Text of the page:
Interviewee: Frances Marshall
IWY SC 640
Interviewer: Constance Ashton Myers
Date: June 10-11, 1977
Frances Marshall, of Johnston, South Carolina, worked as a public assistant technician for the Department of Social Services. Marshall was interested in the conference workshops on rape, domestic violence, and equal opportunities for women. She became interested in women’s rights while taking a course with the Aiken Food Stamp Office taught by Dr. David Jeffries. Interview also includes discussion of Marshall’s positive impression of the conference.
Constance Ashton Myers: Your name is Miss Frances Marshall.
Frances Marshall: Right.
CM: Where are you from, Miss Marshall?
FM: Johnston, South Carolina.
CM: What’s your address in Johnston?
FM: 204 Walker Street.
CM: Why did you think this conference was so important that you would come all the way here from Johnston?
FM: Because I think we need to do something about the rights for women.
CM: What made you aware of women’s issues in the first place?
FM: Well, right now I work for DSS and I’m taking a…
CM: What’s DSS?
FM: Department of Social Services.
FM: And I’m taking a class in social problems and this has come up about the rights of women and everything so that’s really what opened my eyes to it.
CM: Alright. Where are you taking this course?
FM: We take it at the Aiken office. The Aiken Food Stamp Office and Dr. David Jeffries is my instructor. He is also on the panels up here.
CM: Oh yes, I saw his name as a panelist.
FM: For older women.
CM: What do you think might be the personal consequences for you of this conference and other conferences like it, Miss Marshall?
FM: Well possibly better help for better jobs for minority women.
CM: Yes, that might have a personal effect on your life and those close to you.
FM: Correct. Right.
CM: What about the overall social consequences of meetings of this kind?
FM: Well, helping with the education of children.
CM: Which issues are you especially interested in? Of course you’re going to Dr. Jeffries panel, but what other session or workshop will you be attending? What other issue interests you especially?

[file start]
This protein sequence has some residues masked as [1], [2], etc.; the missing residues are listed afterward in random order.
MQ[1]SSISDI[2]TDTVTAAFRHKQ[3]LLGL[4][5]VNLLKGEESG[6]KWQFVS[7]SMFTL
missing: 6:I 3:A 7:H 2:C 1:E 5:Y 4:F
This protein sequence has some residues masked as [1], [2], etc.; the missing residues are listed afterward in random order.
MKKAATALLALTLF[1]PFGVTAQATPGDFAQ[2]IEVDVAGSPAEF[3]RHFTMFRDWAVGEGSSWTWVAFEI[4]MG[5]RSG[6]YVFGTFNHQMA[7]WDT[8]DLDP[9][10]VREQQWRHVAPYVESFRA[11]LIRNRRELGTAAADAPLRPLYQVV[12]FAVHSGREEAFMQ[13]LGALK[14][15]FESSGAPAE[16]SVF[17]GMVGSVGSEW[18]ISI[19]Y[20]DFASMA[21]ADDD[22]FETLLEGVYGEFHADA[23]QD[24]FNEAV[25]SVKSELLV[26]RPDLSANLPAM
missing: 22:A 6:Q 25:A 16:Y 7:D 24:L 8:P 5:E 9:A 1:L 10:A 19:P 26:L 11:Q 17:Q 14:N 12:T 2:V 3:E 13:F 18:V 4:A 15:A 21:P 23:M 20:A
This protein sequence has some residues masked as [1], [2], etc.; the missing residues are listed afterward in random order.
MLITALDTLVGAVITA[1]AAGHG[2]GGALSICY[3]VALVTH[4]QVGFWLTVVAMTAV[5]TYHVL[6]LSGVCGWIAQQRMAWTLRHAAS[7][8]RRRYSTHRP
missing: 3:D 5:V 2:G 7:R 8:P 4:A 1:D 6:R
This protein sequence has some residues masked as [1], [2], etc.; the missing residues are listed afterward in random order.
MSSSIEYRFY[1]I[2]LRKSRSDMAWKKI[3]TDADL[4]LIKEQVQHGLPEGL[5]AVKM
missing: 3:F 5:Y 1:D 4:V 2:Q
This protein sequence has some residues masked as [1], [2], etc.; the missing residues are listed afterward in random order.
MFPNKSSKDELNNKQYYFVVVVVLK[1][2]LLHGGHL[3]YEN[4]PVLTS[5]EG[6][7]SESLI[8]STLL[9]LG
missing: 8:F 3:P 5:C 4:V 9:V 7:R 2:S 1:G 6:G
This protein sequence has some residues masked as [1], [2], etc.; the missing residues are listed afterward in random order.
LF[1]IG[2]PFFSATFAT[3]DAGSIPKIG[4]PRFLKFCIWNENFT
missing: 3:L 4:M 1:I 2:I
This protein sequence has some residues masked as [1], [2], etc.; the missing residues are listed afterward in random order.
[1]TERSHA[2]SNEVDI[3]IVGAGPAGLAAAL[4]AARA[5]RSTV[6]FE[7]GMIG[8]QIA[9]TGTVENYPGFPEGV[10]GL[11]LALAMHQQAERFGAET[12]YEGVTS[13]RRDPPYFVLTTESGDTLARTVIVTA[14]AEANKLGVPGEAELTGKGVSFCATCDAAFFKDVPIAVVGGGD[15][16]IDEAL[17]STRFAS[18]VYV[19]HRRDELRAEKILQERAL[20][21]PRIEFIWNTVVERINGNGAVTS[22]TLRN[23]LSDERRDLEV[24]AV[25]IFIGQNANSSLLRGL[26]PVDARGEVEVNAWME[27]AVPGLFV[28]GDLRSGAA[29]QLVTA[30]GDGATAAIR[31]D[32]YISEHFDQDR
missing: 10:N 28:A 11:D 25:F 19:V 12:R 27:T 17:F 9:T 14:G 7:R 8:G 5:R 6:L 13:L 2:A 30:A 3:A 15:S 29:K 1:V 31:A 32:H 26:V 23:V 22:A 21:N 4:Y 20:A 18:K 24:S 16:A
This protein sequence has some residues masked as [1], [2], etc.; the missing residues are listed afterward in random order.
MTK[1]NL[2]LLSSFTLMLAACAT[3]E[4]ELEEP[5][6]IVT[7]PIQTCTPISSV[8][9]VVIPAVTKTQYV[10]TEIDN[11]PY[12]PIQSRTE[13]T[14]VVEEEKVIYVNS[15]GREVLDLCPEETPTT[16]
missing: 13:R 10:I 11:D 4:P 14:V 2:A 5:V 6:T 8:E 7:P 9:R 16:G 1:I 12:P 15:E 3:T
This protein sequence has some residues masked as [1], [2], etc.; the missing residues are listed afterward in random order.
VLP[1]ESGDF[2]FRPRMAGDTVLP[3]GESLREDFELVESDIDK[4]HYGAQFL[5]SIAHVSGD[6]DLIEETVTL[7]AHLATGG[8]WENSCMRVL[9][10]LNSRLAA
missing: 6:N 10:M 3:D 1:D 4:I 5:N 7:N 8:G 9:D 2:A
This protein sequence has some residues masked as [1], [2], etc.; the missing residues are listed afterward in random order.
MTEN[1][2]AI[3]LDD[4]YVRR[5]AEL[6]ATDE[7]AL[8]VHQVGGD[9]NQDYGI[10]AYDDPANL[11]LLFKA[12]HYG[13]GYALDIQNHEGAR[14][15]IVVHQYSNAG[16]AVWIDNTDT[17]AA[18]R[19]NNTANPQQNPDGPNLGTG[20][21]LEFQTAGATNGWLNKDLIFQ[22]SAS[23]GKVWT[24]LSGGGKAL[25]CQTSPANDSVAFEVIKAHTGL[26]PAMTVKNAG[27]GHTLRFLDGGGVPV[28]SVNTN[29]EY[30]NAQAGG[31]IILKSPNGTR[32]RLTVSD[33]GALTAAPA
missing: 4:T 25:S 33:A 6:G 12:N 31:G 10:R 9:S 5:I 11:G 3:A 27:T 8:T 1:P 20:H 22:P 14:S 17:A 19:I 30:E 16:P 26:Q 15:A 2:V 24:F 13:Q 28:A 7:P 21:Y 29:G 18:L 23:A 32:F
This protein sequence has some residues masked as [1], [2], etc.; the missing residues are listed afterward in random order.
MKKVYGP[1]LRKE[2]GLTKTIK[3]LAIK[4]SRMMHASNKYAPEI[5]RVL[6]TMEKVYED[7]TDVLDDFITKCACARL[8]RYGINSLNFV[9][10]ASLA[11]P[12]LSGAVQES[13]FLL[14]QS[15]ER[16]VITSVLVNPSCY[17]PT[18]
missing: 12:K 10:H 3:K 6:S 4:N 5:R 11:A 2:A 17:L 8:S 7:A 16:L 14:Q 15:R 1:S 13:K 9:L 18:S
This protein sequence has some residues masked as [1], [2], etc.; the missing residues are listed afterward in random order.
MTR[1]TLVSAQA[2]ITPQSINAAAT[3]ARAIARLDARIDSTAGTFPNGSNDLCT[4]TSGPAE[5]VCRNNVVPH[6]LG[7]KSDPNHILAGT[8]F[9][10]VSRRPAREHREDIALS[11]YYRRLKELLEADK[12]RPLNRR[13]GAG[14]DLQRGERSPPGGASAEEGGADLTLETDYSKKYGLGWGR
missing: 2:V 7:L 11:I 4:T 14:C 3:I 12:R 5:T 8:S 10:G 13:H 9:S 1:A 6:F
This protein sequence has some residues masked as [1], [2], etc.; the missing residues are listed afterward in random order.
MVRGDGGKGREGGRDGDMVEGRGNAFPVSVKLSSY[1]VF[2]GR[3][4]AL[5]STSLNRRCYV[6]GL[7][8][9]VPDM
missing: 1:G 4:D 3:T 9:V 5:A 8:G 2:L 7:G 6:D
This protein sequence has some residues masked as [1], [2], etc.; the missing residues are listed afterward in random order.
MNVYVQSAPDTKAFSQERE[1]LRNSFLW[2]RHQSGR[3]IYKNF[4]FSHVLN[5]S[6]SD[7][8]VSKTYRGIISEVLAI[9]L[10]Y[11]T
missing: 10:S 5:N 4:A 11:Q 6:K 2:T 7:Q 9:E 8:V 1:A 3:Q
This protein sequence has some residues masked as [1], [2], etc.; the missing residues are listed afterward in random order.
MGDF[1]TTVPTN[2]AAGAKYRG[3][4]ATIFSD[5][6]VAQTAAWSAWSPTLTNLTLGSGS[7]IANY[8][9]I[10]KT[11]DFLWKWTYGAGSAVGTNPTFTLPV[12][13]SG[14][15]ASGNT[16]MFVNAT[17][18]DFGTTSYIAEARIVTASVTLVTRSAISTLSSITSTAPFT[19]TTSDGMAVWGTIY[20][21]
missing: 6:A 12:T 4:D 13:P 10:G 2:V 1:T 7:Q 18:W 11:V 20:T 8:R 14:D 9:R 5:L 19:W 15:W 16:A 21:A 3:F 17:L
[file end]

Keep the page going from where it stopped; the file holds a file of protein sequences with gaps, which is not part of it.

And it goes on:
FM: Well, rape and battered women and equal opportunity for women.
CM: Have you read the national slate of resolutions that’s in the volume that you were given in your registration?
FM: Yes, I started reading it last night.
CM: Uh-huh. It’s quite an extensive slate isn’t it?
FM: Yes, it is.
CM: It’ll take a little study. But we’ve got to prove them today or amend them or whatever we’re doing to do with them.
FM: Yes, well, I’m going to make sure that I’m right there and I’m going to do everything I can.
CM: Have you been to other women’s conferences before?
FM: No, I haven’t. This is the first.
CM: Is it? Well, how do you assess it so far? Have you been here long, that is? Where you here yesterday?
FM: Yes, I was here ever since yesterday morning.
CM: How do you think it’s been going so far?
FM: I think it’s been fantastic. I think we should have more like this.
FM: And I would attend them.
CM: Yeah, well, are you a housewife or a homemaker or?
FM: I’m a public assistant technician to…
CM: That’s right, you work with DSS.
FM: Right, the Department of Social Services.
CM: Do you have children or are you married or anything?
FM: I’m married but I don’t have any children.
CM: Yeah, you’re a career person at this point anyway.
CM: Yeah. Well, I thank you Miss Marshall.
FM: You’re quite welcome.
End of Interview